Noah Davis has a long feature about the three day Magic: The Gathering tournament in Seattle. As he recounts, it’s not just the nerds who enter this event:

The tournament at Showbox is both unusually intense and unusually laid back for a high-level Magic event. The pressure comes from the cash at hand and the extremely high quality of play, while the intimate feeling stems from the small group involved. Normal Pro Tour events — there are three every year — feature upwards of 400 players. The Grand Prix, tournaments that anyone can pay to enter, routinely draw more than 1,500 contestants and are played in massive convention spaces. “The laid back feel is nice. It’s nice not to have to walk around a big event hall,” David Ochoa says of the Players Championship, although he and others will admit they miss being recognized by adoring fans.

After a photo op of the entire group, the day kicks off with a Cube draft, one of the many formats of the game. Individual players are better at different variations of Magic, so the tournament features three varieties: Cube draft, booster draft, and Modern constructed. For our purposes here, the specific details of each format are not really important. Basic ones include which cards are allowed to be chosen and whether the decks are constructed before the tournament or drafted in a fantasy football-esque manner the day of the event.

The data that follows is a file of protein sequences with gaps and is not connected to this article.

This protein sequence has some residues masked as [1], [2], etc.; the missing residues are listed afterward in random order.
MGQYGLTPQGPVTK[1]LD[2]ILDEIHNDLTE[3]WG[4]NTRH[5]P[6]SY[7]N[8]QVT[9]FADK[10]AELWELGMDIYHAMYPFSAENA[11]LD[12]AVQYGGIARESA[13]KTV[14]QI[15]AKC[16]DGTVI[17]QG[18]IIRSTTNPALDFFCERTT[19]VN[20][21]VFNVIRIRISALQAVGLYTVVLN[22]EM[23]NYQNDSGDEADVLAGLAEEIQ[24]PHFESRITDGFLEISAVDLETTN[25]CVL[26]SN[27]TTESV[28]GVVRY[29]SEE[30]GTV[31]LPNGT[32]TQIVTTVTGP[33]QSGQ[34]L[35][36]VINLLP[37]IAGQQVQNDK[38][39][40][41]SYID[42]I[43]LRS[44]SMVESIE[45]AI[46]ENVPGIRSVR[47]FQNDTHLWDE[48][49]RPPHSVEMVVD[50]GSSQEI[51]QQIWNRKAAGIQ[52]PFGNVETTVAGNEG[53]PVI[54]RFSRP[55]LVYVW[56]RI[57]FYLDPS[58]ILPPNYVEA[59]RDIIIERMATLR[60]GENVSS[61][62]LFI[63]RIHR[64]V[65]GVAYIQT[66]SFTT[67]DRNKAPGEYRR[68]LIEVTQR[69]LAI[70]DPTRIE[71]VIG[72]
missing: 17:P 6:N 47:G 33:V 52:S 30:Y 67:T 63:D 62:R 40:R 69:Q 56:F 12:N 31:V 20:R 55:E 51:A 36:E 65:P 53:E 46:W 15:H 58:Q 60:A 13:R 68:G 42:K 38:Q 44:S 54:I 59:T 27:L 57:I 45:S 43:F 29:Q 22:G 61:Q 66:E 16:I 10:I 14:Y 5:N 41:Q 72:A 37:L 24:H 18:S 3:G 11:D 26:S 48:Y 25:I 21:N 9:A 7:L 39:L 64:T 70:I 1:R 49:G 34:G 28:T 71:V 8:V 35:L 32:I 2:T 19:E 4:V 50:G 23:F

After drafting, the players get 30 minutes to build their decks, then the action begins. Except it doesn’t. There’s a problem with the audio on the Internet stream. The Players Championship is a spectator experience, but it’s an online spectator experience. Fans are welcome inside the Showbox, but there will only be a handful throughout the weekend. The event isn’t promoted as an in-person experience. There’s little room because the space is dedicated to creating the Internet experience. Seven thousand viewers consistently watch the stream at all times, peaking just below 9,000 on the final day. The stage holds three tables, while five tables sit stage right for the other games. Equipment for the broadcast takes up the entire left side of the venue. Staff responsible for getting the tournament online outnumber the players nearly two to one. Two announcers at a time — over the course of three days, six men total will offer play-by-play and color — provide commentary throughout the tournament, focusing on the on-stage “feature match.” A large boom camera on the floor and two other cameras offer the producers three different angles on the action, allowing commentators and the audience at home to see into the players’ hands. But the game cannot start until the audio is ready. Brian Kibler suggests the group “hurry up and wait.” An organizer responds, “That’s what an event like this is about.” Everyone laughs, then sits patiently at their tables while the techs scramble to fix the issue. Soon, they do. Game on.

A fascinating read, even if I’ve never played a full game of Magic in my entire life.